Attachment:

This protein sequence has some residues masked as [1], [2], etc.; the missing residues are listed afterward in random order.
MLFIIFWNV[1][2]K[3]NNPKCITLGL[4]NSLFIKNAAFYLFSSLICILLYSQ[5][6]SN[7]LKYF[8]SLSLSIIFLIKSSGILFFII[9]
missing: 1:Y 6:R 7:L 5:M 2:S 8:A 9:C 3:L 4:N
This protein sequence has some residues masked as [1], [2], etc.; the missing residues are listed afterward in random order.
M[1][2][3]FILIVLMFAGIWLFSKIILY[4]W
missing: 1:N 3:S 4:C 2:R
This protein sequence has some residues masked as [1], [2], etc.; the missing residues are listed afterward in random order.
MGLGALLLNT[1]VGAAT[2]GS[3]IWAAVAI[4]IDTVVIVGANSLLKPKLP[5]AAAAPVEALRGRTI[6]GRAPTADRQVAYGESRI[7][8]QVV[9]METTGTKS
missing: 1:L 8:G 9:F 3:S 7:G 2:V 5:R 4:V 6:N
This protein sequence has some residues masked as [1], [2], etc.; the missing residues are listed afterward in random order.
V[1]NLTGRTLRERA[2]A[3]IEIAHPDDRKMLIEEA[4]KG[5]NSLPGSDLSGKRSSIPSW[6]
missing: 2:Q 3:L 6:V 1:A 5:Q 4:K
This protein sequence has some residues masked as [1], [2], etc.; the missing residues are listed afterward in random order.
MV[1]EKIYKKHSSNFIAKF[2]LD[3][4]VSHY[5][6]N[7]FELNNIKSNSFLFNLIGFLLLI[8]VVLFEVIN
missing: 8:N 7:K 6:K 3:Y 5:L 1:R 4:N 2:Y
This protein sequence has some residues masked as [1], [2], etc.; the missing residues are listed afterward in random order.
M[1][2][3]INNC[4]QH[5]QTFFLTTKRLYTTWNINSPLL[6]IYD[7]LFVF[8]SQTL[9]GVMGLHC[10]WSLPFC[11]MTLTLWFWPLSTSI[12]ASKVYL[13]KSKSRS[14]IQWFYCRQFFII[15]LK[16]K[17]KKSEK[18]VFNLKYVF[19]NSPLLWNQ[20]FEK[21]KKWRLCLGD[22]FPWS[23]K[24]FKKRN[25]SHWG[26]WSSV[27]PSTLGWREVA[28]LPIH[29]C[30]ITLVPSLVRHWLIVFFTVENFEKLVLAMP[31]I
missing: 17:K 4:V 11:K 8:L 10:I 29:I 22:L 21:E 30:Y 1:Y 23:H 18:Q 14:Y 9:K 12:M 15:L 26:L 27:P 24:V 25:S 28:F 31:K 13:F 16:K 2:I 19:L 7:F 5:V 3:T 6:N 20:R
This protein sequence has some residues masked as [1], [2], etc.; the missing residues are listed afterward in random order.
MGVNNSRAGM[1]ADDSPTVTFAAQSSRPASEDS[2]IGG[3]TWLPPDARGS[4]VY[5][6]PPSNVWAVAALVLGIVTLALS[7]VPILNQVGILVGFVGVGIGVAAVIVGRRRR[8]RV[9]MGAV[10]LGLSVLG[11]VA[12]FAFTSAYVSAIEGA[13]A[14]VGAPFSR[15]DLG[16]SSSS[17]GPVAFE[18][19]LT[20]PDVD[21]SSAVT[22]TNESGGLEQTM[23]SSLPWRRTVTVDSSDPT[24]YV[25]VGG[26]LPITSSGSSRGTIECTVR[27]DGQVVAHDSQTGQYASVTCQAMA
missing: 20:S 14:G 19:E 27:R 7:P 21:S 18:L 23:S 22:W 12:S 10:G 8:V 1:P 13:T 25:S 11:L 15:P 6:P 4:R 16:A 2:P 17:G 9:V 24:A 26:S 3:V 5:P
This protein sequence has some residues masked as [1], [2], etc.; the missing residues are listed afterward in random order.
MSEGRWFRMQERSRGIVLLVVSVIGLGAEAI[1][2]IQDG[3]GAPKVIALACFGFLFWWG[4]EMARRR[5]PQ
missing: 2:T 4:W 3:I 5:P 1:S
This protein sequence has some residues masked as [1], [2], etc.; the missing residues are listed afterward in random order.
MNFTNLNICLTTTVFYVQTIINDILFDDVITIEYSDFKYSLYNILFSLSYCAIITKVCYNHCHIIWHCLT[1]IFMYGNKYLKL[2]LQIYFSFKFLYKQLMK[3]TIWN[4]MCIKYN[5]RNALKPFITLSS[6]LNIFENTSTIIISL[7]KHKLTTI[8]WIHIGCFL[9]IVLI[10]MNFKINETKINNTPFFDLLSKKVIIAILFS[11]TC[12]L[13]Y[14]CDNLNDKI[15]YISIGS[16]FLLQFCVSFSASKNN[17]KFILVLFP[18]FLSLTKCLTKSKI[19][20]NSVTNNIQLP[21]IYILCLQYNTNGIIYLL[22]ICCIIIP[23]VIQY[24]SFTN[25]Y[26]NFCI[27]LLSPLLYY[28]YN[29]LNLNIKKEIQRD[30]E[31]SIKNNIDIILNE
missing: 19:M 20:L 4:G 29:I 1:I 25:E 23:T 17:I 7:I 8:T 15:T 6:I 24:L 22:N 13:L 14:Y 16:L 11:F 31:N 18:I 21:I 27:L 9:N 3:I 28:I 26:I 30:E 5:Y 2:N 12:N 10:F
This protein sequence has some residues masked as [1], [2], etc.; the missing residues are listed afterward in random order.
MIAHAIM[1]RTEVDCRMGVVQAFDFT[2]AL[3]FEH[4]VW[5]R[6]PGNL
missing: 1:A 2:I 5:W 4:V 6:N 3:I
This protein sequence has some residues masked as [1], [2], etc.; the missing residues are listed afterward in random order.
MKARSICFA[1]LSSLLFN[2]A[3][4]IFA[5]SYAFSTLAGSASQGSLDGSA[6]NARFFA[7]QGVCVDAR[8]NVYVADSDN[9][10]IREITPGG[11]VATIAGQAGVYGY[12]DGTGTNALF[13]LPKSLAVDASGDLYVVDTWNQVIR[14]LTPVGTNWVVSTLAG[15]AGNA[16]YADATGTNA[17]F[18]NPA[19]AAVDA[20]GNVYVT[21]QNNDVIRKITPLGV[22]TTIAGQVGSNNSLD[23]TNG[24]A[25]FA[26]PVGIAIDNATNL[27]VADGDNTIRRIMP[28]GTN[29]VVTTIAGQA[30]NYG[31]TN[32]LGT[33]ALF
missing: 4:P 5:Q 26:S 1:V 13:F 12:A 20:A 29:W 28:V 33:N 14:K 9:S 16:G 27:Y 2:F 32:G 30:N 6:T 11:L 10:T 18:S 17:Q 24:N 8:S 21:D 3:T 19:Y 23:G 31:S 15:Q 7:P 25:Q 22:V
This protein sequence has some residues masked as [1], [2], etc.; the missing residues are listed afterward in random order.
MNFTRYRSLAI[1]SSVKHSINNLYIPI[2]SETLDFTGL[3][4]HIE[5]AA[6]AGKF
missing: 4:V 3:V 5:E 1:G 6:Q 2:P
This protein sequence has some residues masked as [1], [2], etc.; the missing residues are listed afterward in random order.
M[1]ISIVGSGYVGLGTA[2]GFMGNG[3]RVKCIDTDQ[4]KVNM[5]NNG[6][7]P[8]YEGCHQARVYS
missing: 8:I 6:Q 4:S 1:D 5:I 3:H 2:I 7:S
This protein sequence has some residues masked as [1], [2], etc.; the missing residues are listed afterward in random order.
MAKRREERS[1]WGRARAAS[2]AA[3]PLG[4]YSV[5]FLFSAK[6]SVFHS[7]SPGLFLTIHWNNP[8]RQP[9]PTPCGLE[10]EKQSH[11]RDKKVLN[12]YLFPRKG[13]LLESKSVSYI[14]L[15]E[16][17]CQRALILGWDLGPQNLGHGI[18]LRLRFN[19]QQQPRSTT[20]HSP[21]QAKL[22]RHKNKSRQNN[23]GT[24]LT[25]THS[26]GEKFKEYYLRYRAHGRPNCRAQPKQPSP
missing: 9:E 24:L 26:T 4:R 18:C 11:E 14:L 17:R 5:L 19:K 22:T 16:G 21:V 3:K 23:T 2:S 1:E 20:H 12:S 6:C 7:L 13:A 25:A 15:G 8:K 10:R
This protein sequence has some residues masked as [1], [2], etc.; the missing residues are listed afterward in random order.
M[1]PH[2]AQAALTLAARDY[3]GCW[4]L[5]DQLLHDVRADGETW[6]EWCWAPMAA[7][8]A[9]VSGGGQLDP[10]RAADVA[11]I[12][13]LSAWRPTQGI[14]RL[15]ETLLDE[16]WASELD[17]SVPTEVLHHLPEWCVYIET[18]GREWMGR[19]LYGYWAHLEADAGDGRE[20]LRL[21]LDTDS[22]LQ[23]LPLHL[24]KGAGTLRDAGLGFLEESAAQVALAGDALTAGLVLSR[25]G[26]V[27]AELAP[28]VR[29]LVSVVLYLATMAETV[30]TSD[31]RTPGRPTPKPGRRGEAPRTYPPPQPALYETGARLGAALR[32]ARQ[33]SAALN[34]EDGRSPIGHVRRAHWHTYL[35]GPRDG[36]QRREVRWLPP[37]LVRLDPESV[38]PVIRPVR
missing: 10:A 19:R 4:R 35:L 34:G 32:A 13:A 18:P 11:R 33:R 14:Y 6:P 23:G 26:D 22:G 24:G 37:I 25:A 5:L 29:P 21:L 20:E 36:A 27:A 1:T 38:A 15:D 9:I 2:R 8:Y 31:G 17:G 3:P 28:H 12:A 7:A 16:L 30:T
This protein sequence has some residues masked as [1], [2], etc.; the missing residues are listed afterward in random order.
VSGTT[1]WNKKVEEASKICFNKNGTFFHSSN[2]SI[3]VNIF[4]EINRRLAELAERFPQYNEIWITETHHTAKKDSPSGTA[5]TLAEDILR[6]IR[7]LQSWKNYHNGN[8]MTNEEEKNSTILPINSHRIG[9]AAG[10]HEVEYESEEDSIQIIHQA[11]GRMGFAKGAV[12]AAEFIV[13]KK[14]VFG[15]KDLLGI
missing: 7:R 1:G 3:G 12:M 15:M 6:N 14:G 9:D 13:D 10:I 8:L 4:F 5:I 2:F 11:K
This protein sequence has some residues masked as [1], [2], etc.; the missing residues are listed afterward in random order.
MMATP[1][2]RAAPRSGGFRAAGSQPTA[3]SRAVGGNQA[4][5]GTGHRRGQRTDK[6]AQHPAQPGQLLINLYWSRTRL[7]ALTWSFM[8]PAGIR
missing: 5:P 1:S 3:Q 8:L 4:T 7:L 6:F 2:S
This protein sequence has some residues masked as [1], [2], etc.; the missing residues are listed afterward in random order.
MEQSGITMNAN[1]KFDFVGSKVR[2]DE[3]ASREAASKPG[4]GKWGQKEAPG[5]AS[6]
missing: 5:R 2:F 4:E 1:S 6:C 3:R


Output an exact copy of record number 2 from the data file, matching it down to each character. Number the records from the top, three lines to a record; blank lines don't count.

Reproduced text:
This protein sequence has some residues masked as [1], [2], etc.; the missing residues are listed afterward in random order.
M[1][2][3]FILIVLMFAGIWLFSKIILY[4]W
missing: 1:N 3:S 4:C 2:R